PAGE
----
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Never before, never again

Time’s running out for Early Rubens! Here's why you should hurry to see the exhibition that unites rare artworks that have never appeared together before – and may never again.

Samson and Delilah

Peter Paul Rubens, Samson and Delilah, c.1609. Oil on panel, unframed: 52.1 x 50.5 cm. Cincinnati Art Museum, Mr. and Mrs. Harry S. Leyman Endowment, 1972.459

Time is running out to explore the jaw-dropping works in Early Rubens before the exhibition closes on January 5 – forever. This is your last chance for a once-in-a-lifetime opportunity to see artworks that have never appeared together before – and may never again.

There’s truly something for everyone. But don’t take it from us. Here are the top 10 reasons why the critics – and the kids – love the show!

  1. The art. The Globe and Mail called the exhibition “intensely alive,” and a “testament to the painter’s technical virtuosity and thematic complexity.”
  1. The history. CBC Entertainment noted that “Rubens’s flamboyant, dramatic work represents the pinnacle of the baroque tradition in Europe.”
  1. The storytelling. The Catholic Register took a deep dive into the tales of Rubens’s work and his embodiment of the art of persuasion, which they called, "monumental, overwhelming, seductive and never quite as straightforward as it might at first appear."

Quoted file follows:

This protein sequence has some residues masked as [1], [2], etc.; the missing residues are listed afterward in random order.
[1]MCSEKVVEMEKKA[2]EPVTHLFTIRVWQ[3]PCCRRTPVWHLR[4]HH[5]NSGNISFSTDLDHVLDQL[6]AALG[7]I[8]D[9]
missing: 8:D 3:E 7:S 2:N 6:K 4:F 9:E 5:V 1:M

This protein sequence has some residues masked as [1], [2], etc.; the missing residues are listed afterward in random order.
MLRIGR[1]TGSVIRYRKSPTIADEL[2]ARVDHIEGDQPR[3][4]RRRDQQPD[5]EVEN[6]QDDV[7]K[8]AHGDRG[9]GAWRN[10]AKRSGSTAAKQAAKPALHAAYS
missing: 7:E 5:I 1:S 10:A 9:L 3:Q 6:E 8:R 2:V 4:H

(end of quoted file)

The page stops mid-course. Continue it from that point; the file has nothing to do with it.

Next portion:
1. The music. The Art Newspaper named the exhibition “spectacular” with praise for the musical addition. “As an added treat, harpsichordists will be on hand over the course of the show, to add a Baroque atmosphere to the galleries.”
  1. The animals. The Art Newspaper calls your attention to Daniel and the Lions’ Den and the magnificent detail Rubens realized through studying lions at a zoo in Brussels.
  1. The entrepreneurship. NUVO Magazine highlighted the “entrepreneurial prowess” of Rubens, including the creation of his studio and his foresight to develop a copyright for his “…grandiose, detailed, and visually commanding” works. You can see products of his Antwerp studio work throughout the exhibition.
  1. The Toronto connection. The Toronto Star remembered Ken Thomson and his generous contributions to the AGO. His legacy lives on through Early Rubens with the masterwork and exhibition centrepiece, The Massacre of the Innocents, which he gifted to the AGO. 
  1. Kids love it! In case you missed it, we caught kids reacting to works by Rubens…trust us, it’s worth watching.
  1. It was one of the best of the year. NUVO Magazine called the exhibition one of the best of 2019!
  1. You can see it for free. Admission to the AGO Collection and all special exhibitions is always free for AGO Members, AGO Annual Passholders and visitors 25 and under.

 

 

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